My work schedule will be keeping me from any new posts for the next week. In the meanwhile, let us reflect on the sport of cyclocross.
Cyclocross was invented by some Frenchmen over 100 years ago as a cycling activity to amuse themselves with during the Winter. It involves riding over grass, dirt, snow, cement, and just about any surface you can think of. Copious amounts of mud are highly desirable. Cyclists are sometimes required to carry their bikes up and over obstacles. The bikes are similar to road bikes, except the tires are fatter and knobbier, the wheels tend to be bigger and cantilever brakes are used vice calipers so they’ll still work in the mud. Unlike Mountain Bike races, cyclists are allowed to switch bikes in the middle of a race, so “pit crews” are often used to clean and oil one bike while the rider is on the course with another one.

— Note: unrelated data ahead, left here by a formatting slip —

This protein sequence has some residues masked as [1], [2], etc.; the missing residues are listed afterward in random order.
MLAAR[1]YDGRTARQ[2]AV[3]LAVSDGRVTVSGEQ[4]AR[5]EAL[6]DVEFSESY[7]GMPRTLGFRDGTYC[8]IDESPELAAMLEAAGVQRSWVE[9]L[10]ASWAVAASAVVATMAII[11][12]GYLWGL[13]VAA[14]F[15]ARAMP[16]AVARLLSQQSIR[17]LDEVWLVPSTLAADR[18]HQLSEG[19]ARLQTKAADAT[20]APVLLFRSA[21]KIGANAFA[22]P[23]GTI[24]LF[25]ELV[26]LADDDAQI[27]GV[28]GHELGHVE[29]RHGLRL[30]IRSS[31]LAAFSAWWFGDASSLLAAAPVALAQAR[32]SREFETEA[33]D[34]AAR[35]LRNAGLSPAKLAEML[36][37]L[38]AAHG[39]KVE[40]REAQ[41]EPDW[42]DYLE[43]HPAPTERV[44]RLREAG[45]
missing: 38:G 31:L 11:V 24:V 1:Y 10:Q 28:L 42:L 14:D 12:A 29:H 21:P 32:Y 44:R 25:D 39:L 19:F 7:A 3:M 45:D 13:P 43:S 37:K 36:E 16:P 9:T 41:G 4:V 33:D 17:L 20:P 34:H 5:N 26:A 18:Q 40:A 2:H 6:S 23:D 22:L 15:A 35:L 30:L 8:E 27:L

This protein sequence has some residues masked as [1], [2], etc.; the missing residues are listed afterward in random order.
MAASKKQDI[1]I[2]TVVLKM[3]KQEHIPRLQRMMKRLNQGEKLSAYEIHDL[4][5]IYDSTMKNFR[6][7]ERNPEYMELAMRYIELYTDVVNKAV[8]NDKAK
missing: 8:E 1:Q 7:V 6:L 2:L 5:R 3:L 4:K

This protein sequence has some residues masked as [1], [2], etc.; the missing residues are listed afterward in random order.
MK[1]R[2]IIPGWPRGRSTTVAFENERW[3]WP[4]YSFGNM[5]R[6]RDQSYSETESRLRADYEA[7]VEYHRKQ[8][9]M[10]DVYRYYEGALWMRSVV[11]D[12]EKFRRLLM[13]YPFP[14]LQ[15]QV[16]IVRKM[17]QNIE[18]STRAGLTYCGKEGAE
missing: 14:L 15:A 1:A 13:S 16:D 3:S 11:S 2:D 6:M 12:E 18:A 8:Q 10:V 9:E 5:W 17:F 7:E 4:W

The easy-going party atmosphere of cyclocross is decidedly different from the traditional/stodgy environment of road racing. Cyclocross fans are known for wearing costumes, screaming wildly, drinking alcohol, and generally being as much a part of the event as the riders.
This video gives you an idea of how the sport works. I’m not sure I’m ready to join in, but it’s definitely an interesting twist! The first minute features some amusing crashes, but then shows you some of the athleticism and dexterity required to mount, dismount, and carry your bike at speed in the mud.
If you want to learn more about cyclocross, check out The Nine Ball Diaries (available for immediate online viewing on Netflix). This 45 minute documentary follows cyclist Tim Johnson through a cyclocross season. The film is titled after Johnson’s unorthodox cycling uniform which is dotted with nine balls. If the film ever explains why he wears that outfit, I missed it! You can get a sense for just how fast these guys can go despite the course conditions.
See you next week!